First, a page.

We have welcomed the visit of Chris’s parents as a chance to faire le touriste for a week or so. This morning we took them round the Beaujolais wine region. This is surprisingly close as it starts at Mâcon. If you go west from the Mâcon-Loché railway station you soon come upon a panoramic view of Fuissé with the Roche de Solutré beyond.
The view over Fuissé
At Fuissé we stopped to visit the neo-gothic church, more like a cathedral, set amongst the vines. It looks very ancient but at 1872 it is considerably newer than La Maison du Curé.
The next stop was at Fleurie with a cave by an impressive trompe d’oeil .
The trompe d'oeil at Fleurie
Fun with a painted wall!
We stopped to compare the 2009 vintage, which we had enjoyed before, to the 2010 version. We decided on the fruitier 2009, a good year for the gamay wines.
The Beaujolais wine route is 23km long with caves producing nine grands crus. Within a short distance are Chénas, Chiroubles, Fleurie, Juliénas, Morgon, Moulin à Vent, Régnié and St-Amour.
There is a wonderful restaurant called La Terrasse near Chiroubles. It set on a hillside with a view of the whole of Beaujolais. We intended to stop here for coffee but unfortunately it is closed for renovation. Another time!
Progressing clockwise around the wine route brings you back past the lake at St Point and the Chateau de Lamartine, the famous poet. This is open to the public and you can visit the chapel where he is buried.
I would thoroughly recommend a tour round Beaujolais for the magnificent scenery, romanesque churches and ancient wine villages. And a spot of wine tasting of course.
One of the reasons we decided to live in southern Burgundy was that it is so easy to access Switzerland and Italy. Our envisaged camping trips didn’t happen, partly because we were always involved in some project on the house and partly because we were so content in our little corner of France that we didn’t see the need to venture far.
However this weekend we had a trip to Switzerland to visit some long lost relatives in Lausanne. It really isn’t that far, three hours by car crossing the plains of the Bresse region then the mountains of the Jura before descending to Lake Geneva. We had lunch with the family at the Hôtel Fleur du Lac on the edge of the lake. We could see across to Evian-les-Bains and the Savoy Alps. Mont Blanc towered above the other snow-capped mountains.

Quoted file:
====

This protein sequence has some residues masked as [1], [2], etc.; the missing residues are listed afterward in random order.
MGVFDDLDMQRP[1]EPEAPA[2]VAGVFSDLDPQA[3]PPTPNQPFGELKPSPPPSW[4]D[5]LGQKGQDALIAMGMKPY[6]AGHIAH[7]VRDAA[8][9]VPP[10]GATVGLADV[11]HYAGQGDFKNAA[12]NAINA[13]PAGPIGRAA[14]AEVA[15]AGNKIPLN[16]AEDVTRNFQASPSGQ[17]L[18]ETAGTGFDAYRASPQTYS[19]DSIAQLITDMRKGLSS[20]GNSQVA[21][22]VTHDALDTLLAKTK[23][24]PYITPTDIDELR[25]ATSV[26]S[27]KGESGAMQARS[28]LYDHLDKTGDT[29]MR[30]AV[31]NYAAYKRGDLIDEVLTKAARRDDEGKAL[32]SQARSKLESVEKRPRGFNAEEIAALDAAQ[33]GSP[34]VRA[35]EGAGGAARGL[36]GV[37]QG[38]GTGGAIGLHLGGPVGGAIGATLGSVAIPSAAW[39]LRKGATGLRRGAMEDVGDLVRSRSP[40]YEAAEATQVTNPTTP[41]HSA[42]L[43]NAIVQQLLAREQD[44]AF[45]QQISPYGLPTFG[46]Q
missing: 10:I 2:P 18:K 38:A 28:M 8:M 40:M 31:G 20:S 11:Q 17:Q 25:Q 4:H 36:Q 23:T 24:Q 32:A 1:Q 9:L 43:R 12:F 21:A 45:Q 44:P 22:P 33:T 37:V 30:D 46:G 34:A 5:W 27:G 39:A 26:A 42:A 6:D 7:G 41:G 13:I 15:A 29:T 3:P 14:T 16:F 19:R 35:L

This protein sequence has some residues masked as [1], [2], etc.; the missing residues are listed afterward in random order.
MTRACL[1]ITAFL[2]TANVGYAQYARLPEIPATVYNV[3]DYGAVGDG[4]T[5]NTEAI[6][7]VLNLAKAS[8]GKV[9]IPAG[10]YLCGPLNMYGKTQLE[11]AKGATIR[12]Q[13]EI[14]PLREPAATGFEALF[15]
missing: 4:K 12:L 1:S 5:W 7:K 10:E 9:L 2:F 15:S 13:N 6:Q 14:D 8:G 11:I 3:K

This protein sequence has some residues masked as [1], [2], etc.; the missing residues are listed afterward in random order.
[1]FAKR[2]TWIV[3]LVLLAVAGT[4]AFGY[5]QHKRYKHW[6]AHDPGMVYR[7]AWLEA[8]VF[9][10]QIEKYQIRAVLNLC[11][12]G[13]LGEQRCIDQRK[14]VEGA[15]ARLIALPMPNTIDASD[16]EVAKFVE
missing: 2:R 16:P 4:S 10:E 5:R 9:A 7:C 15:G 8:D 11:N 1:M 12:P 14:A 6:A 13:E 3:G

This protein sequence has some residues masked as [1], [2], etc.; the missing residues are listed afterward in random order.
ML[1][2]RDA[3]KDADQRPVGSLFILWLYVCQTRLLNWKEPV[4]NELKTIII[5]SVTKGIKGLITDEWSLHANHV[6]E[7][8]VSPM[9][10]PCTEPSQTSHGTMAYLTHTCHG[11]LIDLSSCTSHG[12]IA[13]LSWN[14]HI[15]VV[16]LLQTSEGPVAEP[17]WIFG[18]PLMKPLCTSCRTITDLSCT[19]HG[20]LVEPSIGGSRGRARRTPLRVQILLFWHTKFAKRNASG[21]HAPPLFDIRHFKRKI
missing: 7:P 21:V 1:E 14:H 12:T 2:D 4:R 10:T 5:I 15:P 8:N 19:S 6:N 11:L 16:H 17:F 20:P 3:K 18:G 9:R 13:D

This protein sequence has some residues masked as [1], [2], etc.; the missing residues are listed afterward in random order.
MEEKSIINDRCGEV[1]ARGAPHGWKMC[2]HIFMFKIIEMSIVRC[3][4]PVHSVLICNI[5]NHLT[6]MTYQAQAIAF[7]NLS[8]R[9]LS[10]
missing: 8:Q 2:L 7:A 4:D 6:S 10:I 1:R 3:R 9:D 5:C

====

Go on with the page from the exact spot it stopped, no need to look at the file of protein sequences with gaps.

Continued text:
I didn’t expect to see vineyards in Switzerland but Lausanne is an important wine-growing area. We were given some wine from the family’s own vineyards to bring back to Burgundy. Is that taking coals to Newcastle?
The Randonnée is an organised walk that many villages hold once a year. The routes vary in distance to cater for both families and the more serious walker.
This year Chris was given the task of planning the routes for our randonnée which will be on 5th June. He devised three circuits of 7, 15 and 25km. They all start off the same way from Cortambert but after a few km they diverge (conveniently by the café and public toilets in Blanot). There will be refreshment buvettes along the route, one for the medium walk and two for the longer one. There is no excuse for flagging with wine, sandwiches and cake to keep you going.
Foyer rural members meet for the randonnée
On the day of the randonneée the foyer rural committee will be too busy organising and catering to do the walk themselves so we went off this morning to try out the shortest route. It was quite a hard trek over the hill to Blanot and back through the woods, but there were wonderful views over the valley at every turn. At the top we were reminded of alpine meadows with the wildflowers and grazing cattle.
Lovely views in the hills
It was a very hot day and back at the the foyer rural we put tables and chairs underneath the chestnut tree and enjoyed a picnic Burgundy style. More like a banquet!
Hot and tired and ready for lunch
In case the talk of drought has made our part of Burgundy sound like a dust bowl I’ll show you a photo of this morning’s pony trek through the countryside. We passed through lush fields of young maize, wheat and sunflowers.
Trekking through the fields
We took the small ponies out as the horses were involved in a two-day concours at Laizé. Each horse has to take part in dressage and jumping, and finally tackle a cross-country course. You have to admire the bravery of the riders. The horses had no problem tackling the huge jumps – the one shown below was on a steep hill. But some just would not go through the easy watersplash at the end and were eliminated.
Laizé's best riders compete in the cross-country event